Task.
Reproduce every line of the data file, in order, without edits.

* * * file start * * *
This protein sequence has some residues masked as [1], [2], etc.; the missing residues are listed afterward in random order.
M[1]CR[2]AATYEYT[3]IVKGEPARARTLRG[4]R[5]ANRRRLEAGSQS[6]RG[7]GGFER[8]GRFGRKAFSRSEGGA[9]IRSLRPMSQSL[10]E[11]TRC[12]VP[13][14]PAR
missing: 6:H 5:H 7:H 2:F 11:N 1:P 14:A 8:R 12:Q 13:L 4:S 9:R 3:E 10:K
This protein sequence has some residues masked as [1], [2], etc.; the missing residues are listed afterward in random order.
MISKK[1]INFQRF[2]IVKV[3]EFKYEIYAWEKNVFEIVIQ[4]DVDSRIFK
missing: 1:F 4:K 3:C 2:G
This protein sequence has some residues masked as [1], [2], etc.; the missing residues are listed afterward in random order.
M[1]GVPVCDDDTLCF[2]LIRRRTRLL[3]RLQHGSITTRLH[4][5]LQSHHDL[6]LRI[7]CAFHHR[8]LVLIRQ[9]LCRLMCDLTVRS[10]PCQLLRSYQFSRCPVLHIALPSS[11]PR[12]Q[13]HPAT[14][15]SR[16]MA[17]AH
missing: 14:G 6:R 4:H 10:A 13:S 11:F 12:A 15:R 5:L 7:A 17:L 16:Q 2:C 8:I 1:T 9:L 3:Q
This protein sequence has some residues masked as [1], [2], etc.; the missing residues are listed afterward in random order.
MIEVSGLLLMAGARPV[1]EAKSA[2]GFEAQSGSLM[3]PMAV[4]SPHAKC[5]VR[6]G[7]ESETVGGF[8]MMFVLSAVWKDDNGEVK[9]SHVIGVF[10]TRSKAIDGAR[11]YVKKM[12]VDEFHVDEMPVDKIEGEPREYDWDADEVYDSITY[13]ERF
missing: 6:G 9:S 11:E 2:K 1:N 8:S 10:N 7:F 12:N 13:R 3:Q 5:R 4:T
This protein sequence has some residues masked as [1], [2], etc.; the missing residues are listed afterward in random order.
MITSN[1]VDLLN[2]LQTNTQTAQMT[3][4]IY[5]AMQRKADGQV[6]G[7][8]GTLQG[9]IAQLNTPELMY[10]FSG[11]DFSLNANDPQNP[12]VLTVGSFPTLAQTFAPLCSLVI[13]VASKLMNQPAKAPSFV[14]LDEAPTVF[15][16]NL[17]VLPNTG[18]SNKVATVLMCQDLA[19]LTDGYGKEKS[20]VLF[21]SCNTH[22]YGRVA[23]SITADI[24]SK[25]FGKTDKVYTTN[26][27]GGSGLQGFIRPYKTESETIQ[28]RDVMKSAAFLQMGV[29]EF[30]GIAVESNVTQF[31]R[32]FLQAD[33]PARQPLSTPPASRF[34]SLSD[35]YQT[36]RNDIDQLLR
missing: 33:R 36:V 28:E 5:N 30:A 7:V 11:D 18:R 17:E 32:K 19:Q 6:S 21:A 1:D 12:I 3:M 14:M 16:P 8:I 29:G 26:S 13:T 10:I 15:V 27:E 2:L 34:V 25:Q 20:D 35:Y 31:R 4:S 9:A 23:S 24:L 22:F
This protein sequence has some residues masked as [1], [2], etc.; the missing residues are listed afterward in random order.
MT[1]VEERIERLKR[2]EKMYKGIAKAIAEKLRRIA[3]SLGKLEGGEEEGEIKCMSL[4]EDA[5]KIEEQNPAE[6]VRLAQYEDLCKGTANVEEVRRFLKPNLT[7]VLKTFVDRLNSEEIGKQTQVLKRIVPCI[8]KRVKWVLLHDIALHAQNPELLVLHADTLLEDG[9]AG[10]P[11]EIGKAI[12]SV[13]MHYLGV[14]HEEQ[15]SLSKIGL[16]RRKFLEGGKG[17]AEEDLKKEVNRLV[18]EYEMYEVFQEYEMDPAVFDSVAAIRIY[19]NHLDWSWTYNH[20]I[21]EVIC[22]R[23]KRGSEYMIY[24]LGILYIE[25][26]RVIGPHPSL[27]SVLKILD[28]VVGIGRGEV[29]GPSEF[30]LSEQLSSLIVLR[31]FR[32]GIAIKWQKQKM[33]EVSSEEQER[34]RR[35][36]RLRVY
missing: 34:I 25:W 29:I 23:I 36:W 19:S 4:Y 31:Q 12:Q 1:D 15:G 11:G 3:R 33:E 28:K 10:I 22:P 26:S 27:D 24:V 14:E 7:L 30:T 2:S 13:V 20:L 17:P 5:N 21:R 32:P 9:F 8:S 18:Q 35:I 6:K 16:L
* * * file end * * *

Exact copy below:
This protein sequence has some residues masked as [1], [2], etc.; the missing residues are listed afterward in random order.
M[1]CR[2]AATYEYT[3]IVKGEPARARTLRG[4]R[5]ANRRRLEAGSQS[6]RG[7]GGFER[8]GRFGRKAFSRSEGGA[9]IRSLRPMSQSL[10]E[11]TRC[12]VP[13][14]PAR
missing: 6:H 5:H 7:H 2:F 11:N 1:P 14:A 8:R 12:Q 13:L 4:S 9:R 3:E 10:K
This protein sequence has some residues masked as [1], [2], etc.; the missing residues are listed afterward in random order.
MISKK[1]INFQRF[2]IVKV[3]EFKYEIYAWEKNVFEIVIQ[4]DVDSRIFK
missing: 1:F 4:K 3:C 2:G
This protein sequence has some residues masked as [1], [2], etc.; the missing residues are listed afterward in random order.
M[1]GVPVCDDDTLCF[2]LIRRRTRLL[3]RLQHGSITTRLH[4][5]LQSHHDL[6]LRI[7]CAFHHR[8]LVLIRQ[9]LCRLMCDLTVRS[10]PCQLLRSYQFSRCPVLHIALPSS[11]PR[12]Q[13]HPAT[14][15]SR[16]MA[17]AH
missing: 14:G 6:R 4:H 10:A 13:S 11:F 12:A 15:R 5:L 7:A 17:L 16:Q 2:C 8:I 1:T 9:L 3:Q
This protein sequence has some residues masked as [1], [2], etc.; the missing residues are listed afterward in random order.
MIEVSGLLLMAGARPV[1]EAKSA[2]GFEAQSGSLM[3]PMAV[4]SPHAKC[5]VR[6]G[7]ESETVGGF[8]MMFVLSAVWKDDNGEVK[9]SHVIGVF[10]TRSKAIDGAR[11]YVKKM[12]VDEFHVDEMPVDKIEGEPREYDWDADEVYDSITY[13]ERF
missing: 6:G 9:S 11:E 2:K 1:N 8:S 10:N 7:F 12:N 13:R 3:Q 5:R 4:T
This protein sequence has some residues masked as [1], [2], etc.; the missing residues are listed afterward in random order.
MITSN[1]VDLLN[2]LQTNTQTAQMT[3][4]IY[5]AMQRKADGQV[6]G[7][8]GTLQG[9]IAQLNTPELMY[10]FSG[11]DFSLNANDPQNP[12]VLTVGSFPTLAQTFAPLCSLVI[13]VASKLMNQPAKAPSFV[14]LDEAPTVF[15][16]NL[17]VLPNTG[18]SNKVATVLMCQDLA[19]LTDGYGKEKS[20]VLF[21]SCNTH[22]YGRVA[23]SITADI[24]SK[25]FGKTDKVYTTN[26][27]GGSGLQGFIRPYKTESETIQ[28]RDVMKSAAFLQMGV[29]EF[30]GIAVESNVTQF[31]R[32]FLQAD[33]PARQPLSTPPASRF[34]SLSD[35]YQT[36]RNDIDQLLR
missing: 33:R 36:V 28:E 5:N 30:A 7:V 11:D 18:R 17:E 32:K 19:Q 6:S 21:A 1:D 12:I 3:M 14:M 16:P 8:I 29:G 26:S 13:T 10:I 15:V 27:E 2:L 34:V 25:Q 20:D 35:Y 31:R 4:S 9:A 23:S 24:L 22:F
This protein sequence has some residues masked as [1], [2], etc.; the missing residues are listed afterward in random order.
MT[1]VEERIERLKR[2]EKMYKGIAKAIAEKLRRIA[3]SLGKLEGGEEEGEIKCMSL[4]EDA[5]KIEEQNPAE[6]VRLAQYEDLCKGTANVEEVRRFLKPNLT[7]VLKTFVDRLNSEEIGKQTQVLKRIVPCI[8]KRVKWVLLHDIALHAQNPELLVLHADTLLEDG[9]AG[10]P[11]EIGKAI[12]SV[13]MHYLGV[14]HEEQ[15]SLSKIGL[16]RRKFLEGGKG[17]AEEDLKKEVNRLV[18]EYEMYEVFQEYEMDPAVFDSVAAIRIY[19]NHLDWSWTYNH[20]I[21]EVIC[22]R[23]KRGSEYMIY[24]LGILYIE[25][26]RVIGPHPSL[27]SVLKILD[28]VVGIGRGEV[29]GPSEF[30]LSEQLSSLIVLR[31]FR[32]GIAIKWQKQKM[33]EVSSEEQER[34]RR[35][36]RLRVY
missing: 34:I 25:W 29:I 23:I 36:W 19:S 4:Y 31:Q 12:Q 1:D 15:G 11:G 3:R 33:E 28:K 10:I 22:P 26:S 27:D 24:V 14:E 7:L 30:T 2:S 13:V 20:L 17:P 5:N 21:R 32:P 9:F 8:S 18:Q 35:I 6:K 16:L